Railways Capping Orders for Grain Cars


Canada’s two major railways have changed they way they process requests for grain cars in Western Canada.

To deter shippers from ordering more cars than they can handle, both Canadian National and Canadian Pacific are capping the number of outstanding orders a grain shipper can have in their systems.

As of September 14th, the total number of outstanding orders for cars from CN must not exceed twice the car spot capacity for each loading facility. For larger shippers, rather than submitting an unlimited number of car orders, total outstanding orders at all facilities must not exceed two weeks’ worth of “maximum base car allocation.” If these limits are exceeded, the railway says it expects shippers to remove order requests or CN will proceed to remove orders.

CN spokesperson Mark Hallman says without these limits, the number of outstanding orders can serve as an “unreliable and misleading indicator of demand,” noting tens of thousands of “phantom” car requests were cancelled by the end of the 2013-14 crop year.

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CP implemented similar measures in early October, capping orders for smaller shippers at four times the spot capacity of each facility: “For example, a 25 car shipper may have four 25 car orders in the CP system at one time. If a shipper had four elevators, that means CP will accept up to 16 orders at one time,” explains CP’s Jeremy Berry.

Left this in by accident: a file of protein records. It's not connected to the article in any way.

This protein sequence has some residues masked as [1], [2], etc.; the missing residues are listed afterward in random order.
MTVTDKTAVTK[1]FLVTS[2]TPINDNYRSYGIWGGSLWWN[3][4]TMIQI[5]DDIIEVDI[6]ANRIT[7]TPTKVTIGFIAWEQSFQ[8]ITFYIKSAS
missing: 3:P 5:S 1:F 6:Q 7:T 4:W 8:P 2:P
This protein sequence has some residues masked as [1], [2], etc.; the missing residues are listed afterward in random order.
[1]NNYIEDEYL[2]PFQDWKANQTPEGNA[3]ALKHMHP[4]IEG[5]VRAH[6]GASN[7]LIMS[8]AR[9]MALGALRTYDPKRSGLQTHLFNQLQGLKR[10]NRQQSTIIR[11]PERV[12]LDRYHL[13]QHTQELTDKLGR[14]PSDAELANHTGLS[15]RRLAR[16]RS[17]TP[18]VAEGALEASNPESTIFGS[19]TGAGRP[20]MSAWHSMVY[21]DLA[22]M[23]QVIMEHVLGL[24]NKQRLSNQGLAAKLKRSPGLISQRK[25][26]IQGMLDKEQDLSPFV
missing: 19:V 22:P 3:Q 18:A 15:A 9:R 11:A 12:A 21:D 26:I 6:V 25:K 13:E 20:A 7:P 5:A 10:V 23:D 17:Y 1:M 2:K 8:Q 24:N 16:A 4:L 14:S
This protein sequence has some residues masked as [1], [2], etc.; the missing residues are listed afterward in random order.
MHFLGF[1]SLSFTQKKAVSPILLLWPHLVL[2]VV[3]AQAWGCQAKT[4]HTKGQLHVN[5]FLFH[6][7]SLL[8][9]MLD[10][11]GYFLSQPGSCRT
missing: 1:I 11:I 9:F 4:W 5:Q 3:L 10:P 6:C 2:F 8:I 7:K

For larger shippers, CP has created a “dedicated train” program that provides unit train shippers with a virtual set of cars to cycle between origin and destination points.

Meanwhile, a report published in the Wall Street Journal last week, which said the railways implemented the changes in response to last year’s backlog, was “misleading” and “missed the point,” according to Hallman. He says the intent of CN’s changes was not to manage rail congestion, but to “promote more effective communication of week-to-week priorities among grain shippers, operators of unloading facilities, and to develop a meaningful accountability in the order process.”

As for congestion, Hallman simply says they don’t see that as a problem right now: “There is no congestion in CN’s grain supply chains, which are fully back in sync.”

Both CN and CP have been mandated by the federal government to move over half a million tonnes of grain each week since early March. As it stands, that requirement will expire on Saturday. Jeffrey English, a spokesperson for Agriculture Minister Gerry Ritz, said no decision on renewing the weekly minimums had been made as of Tuesday.

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